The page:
What just happened? The long-running saga that is Microsoft's attempted $69 billion acquisition of Activision Blizzard appears to be almost over after the UK's competition watchdog provisionally approved the company's revised deal.
It was back in April when the Competition and Markets Authority (CMA) surprised a lot of people by blocking Microsoft's takeover of Activision Blizzard over concerns it could alter the cloud gaming industry, leading to reduced innovation and less choice for gamers.
Microsoft was dealt another blow in June when the FTC filed an injunction in a federal court to prevent Microsoft from finalizing the deal. But the Redmond giant came out victorious, leaving the CMA as the last remaining regulator that needed appeasing.
Soon after the victory against the FTC, the CMA agreed to renegotiate with Microsoft. To win approval, Microsoft had announced that it would be restructuring the transaction to acquire a narrower set of rights. This includes transferring the cloud streaming rights for all current and new Activision Blizzard PC and console games released over the next 15 years to Ubisoft (this excludes the European Economic Area). The agreement will be effective upon the closing of the merger, and the rights will be in perpetuity.
On Friday, the CMA said the sale of the cloud streaming rights substantially addresses its previous concerns and opens the door to the deal being cleared.
The CMA wrote in a press release that it has identified limited "residual concerns" that certain provisions in the sale of Activision's cloud streaming rights to Ubisoft could be circumvented, terminated, or not enforced. However, Microsoft has put forward remedies to ensure that the terms of the sale of Activision's rights to Ubisoft are enforceable by the CMA. As such, the watchdog has provisionally concluded that these remedies should address the issues.
"This is a new and substantially different deal, which keeps the cloud distribution of these important games in the hands of a strong independent supplier, Ubisoft, rather than under the control of Microsoft," said Colin Raftery, the senior director of mergers at the CMA.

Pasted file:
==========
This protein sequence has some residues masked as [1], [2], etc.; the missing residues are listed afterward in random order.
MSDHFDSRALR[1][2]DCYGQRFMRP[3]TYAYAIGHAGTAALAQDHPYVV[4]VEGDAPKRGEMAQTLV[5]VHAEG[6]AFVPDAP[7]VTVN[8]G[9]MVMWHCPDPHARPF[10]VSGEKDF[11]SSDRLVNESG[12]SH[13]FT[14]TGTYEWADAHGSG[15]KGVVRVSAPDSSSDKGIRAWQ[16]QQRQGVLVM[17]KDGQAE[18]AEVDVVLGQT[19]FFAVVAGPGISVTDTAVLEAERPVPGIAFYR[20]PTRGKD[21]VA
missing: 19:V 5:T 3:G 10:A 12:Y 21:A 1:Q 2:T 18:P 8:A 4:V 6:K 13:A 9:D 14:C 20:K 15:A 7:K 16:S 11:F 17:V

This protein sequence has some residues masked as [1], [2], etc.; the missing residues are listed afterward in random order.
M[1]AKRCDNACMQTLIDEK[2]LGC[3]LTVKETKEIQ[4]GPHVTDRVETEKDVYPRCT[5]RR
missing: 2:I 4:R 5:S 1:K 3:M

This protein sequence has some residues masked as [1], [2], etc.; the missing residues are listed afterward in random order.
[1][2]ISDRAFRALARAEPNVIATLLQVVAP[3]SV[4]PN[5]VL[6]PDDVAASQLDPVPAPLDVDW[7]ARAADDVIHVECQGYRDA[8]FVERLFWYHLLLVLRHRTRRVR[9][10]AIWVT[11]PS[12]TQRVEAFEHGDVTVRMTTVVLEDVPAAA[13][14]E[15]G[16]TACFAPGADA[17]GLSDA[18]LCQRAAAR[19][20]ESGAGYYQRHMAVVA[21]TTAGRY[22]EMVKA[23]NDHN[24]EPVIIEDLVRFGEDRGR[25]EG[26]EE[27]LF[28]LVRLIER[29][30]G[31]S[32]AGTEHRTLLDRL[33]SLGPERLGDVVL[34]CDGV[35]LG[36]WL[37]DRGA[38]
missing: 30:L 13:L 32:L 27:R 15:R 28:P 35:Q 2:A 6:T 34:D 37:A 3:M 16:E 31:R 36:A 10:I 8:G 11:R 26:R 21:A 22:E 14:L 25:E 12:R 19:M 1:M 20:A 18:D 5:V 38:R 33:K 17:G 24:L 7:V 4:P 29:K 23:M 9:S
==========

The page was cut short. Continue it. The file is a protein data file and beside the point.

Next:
"With additional protections to make sure that the deal is properly implemented, this will maintain the structure of the market, enabling open competition to continue to shape the development of cloud gaming in the years to come, and giving UK gamers the opportunity to access Activision's games in many different ways, including through cloud-based multigame subscription services."
The agency is now consulting on the remedies before making a final decision. It has opened a consultation until October 6 on Microsoft's proposals, ahead of the deal's extended October 18 deadline.
We are encouraged by this positive development in the CMA's review process. We presented solutions that we believe fully address the CMA's remaining concerns related to cloud game streaming, and we will continue to work toward earning approval to close prior to the October 18…– Brad Smith (@BradSmi) September 22, 2023
Microsoft Vice Chair and President Brad Smith said that the company was "encouraged" by today's development.
"We presented solutions that we believe fully address the CMA's remaining concerns related to cloud game streaming, and we will continue to work toward earning approval to close before the October 18 deadline."
Smith had made several veiled threats about Microsoft leaving the country in the wake of the CMA's previous decision to block the deal, calling the move "bad for Britain." He also said the European Union was a more attractive place to start a business than the UK and even mentioned how Microsoft helps defend the nation from cybersecurity threats.